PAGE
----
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February 2013 kicked off the First Session of the 54th Oklahoma Legislature and with it came many bills
that will impact people with disabilities, state agencies that serve them and state employees. With the
dreaded sequester now in place, and for all practical purposes remaining with us in the foreseeable future,
everyone is concerned and watching to see what will happen on the legislative front.
Disability legislation of interest:
HB-1264 would extend the termination date of Rethinking Special Education, Competency and
Transition Task Force until May 31, 2014. This bill passed during the previous legislative session by Rep.
Nelson was intended to provide a comprehensive study of current Special Education services and practices in our state and could potentially have great impact on these going forward. The bill passed the
House 93-3. The bill has cleared the Senate Education Committee and is ready for a Senate vote.
HB-1555 titled the Steve Stokes Act would assure the $500 maximum fine for violations of disability parking. It provides that all municipalities, with authority, to establish and pass ordinances implementing the provisions of state law related to disabled parking. Additionally, the bill requires that 20% of fines collected be transmitted to the Department of Public Safety. An amendment has been offered to raise this to 25%. The bill passed in the House and has moved to the Senate for consideration.
HB-1612 would provide a tax refund check-off for Hearts of Hearing, an organization that sponsors cochlear implants for children with hearing loss. The bill passed in the House and has moved to the Senate
SB-251 provides that with regard to the End of Instruction tests required for high school graduation
at both the School for the Blind and the School for the Deaf, reasonable accommodation determinations
for students, who have individualized education programs or Section 504 plans, would be made by the
superintendent of the applicable school. A committee substitute removed the language in the original bill
and provides instead that OSB and OSD may order and administer tests and receive student test results
for the EOI tests. This bill has passed in both houses and has been signed into laws by the Governor.
Written by Linda Jaco, Director of Sponsored Programs, with legislative information provided by Jean Jones in the DRS Legislative Update.
Oklahoma ABLE Tech Director, Linda Jaco, will visit Capitol Hill in May to promote the good work of several programs serving Oklahomans.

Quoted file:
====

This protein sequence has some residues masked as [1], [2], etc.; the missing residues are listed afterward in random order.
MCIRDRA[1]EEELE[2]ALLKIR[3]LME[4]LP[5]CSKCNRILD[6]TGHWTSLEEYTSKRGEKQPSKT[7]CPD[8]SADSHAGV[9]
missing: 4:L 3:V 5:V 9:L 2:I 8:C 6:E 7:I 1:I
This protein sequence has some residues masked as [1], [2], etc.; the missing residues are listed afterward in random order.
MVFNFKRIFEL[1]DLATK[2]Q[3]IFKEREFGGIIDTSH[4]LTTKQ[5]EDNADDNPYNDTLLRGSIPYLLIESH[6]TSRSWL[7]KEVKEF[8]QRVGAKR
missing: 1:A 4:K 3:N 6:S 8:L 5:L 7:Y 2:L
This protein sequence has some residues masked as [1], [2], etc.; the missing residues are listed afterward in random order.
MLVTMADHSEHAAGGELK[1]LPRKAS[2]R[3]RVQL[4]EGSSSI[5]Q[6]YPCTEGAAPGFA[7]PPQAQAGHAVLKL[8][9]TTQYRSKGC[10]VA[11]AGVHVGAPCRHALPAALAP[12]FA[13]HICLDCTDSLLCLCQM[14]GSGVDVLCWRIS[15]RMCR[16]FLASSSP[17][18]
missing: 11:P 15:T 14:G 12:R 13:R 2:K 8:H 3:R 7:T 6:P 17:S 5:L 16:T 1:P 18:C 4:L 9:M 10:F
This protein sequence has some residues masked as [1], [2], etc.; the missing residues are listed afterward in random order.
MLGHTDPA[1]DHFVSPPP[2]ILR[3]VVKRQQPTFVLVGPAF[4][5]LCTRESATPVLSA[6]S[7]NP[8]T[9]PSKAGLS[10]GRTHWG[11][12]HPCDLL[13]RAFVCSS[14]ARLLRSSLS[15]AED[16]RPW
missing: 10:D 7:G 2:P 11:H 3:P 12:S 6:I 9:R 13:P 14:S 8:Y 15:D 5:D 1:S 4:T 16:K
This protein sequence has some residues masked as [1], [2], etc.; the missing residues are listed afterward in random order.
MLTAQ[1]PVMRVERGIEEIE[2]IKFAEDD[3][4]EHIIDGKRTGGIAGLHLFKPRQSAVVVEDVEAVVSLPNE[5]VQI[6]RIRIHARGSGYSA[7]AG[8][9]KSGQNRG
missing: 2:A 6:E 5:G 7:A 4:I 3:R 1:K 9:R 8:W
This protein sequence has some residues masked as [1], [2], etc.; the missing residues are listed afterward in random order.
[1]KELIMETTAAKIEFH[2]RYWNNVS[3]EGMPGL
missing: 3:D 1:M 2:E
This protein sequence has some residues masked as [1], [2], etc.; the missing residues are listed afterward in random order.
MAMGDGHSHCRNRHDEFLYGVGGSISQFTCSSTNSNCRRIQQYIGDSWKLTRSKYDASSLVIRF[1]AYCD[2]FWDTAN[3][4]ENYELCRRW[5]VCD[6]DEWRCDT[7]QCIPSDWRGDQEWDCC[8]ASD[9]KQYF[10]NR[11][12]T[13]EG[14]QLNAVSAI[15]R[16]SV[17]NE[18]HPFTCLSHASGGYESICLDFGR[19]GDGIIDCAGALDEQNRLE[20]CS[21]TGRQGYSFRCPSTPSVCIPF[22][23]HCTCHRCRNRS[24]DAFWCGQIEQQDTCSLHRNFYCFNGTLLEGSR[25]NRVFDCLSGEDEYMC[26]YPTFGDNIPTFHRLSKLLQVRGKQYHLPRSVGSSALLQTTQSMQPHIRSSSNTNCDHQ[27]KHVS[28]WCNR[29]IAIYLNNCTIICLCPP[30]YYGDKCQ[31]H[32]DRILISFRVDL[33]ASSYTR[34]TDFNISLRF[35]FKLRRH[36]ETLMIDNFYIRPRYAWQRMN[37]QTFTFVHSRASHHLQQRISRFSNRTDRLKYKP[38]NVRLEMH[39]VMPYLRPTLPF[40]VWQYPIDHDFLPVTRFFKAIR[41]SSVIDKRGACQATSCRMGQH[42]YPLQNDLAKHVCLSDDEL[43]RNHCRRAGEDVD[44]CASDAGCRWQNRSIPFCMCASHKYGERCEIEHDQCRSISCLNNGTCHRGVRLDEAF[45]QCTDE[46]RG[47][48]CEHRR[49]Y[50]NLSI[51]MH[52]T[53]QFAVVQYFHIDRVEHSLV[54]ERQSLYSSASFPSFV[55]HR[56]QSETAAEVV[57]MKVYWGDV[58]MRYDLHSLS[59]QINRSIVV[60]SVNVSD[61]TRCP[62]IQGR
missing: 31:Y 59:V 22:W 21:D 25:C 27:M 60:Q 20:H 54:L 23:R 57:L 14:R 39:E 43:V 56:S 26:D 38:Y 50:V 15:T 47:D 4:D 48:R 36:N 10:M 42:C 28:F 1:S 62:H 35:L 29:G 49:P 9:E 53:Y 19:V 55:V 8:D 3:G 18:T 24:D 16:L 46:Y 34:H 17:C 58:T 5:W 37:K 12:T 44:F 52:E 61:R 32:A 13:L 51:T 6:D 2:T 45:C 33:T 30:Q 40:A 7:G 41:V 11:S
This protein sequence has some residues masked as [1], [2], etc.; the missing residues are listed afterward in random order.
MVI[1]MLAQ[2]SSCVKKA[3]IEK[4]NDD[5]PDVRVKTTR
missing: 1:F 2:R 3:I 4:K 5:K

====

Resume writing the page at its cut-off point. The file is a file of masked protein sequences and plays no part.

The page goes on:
To Oklahoma ABLE Tech’s Director Linda Jaco for receiving the Oklahoma State University President’s Leadership & Service Recognition Outstanding Staff of the Year award!
Cheryl Cain, an Oklahoma Department of Health employee, recently used the Alternative Financing Program (AFP) to purchase hearing aids. Cheryl had been dealing with hearing loss for the past 3 to 4 years, and without the low interest bank loan, would not have been able to obtain the high-tech hearing aids that most effectively can help her.
“My job required me to interact with people, often in noisy environments. It is embarrassing to ask someone to repeat questions or ask people to repeat what they have said,” Cheryl said.
She often misunderstood what was being said, or completely mistook the content.
“In my profession as a surveyor for the health department, accuracy is vital, as well as in my personal life communicating with family and friends. Being able to effectively communicate in both settings would not have been possible without the loan program.”
Cheryl’s outcome of the purchase of her hearing aids has been life changing. She is able to work more effectively and interact more easily with family and friends.
“My dad has profound hearing loss, and I’ve seen the isolation and frustration he has dealt with not having help earlier in his life, as far as getting better hearing devices. Thank you so much for helping me better my life!” said Cheryl.
With the help of ABLE Tech, OkAT Foundation and BancFirst, the application process is made easy. For more information on the AFP, call Shelley Gladden at 888-885-5588.
Call us to find out about accessibility built into Windows products.
New features in Windows 8:
• Touch-based interface
• Quick access to accessibility features through Ease of Access
• Improved “Narrator” screen reader built in
• Easier to use Magnifier
• Easier to access features like high contrast mode, full screen magnification, Narrator
ABLE Tech has a Microsoft Surface Pro tablet available for hands-on demonstrations. Call to schedule an appointment, and look for trainings soon!
This team has won an iPad, protective case, and apps for a total of $800 to use with children, age birth to 3 years, in the Craig County area.
Some of the apps they chose include Proloquo2Go for speech/communication, Infant Visual Stimulation for vision, and Baby Look Peekaboo for play interactions. The team will use the iPad as a piece of assistive technology to demonstrate to kids how they can accomplish tasks at home that they otherwise would not have been able to accomplish.
Thank you, Craig County, for your hard work!
Sandra Stevenson, Assistive Technology Professional and Program Manager for Oklahoma AgrAbility, conducted a hands-on, interactive training for six 4-H Club members and six adults in Delaware County in conjunction with Family Consumer Sciences Educator, Barbara Denney, and 4-H/Youth Educator, Debra Gaines, on February 13. Participants learned about proper disability etiquette, people-first language, and simple grip accommodations. Each practiced tailoring grips for garden tools, hammers, and created their own Make-N-Take pencil grip.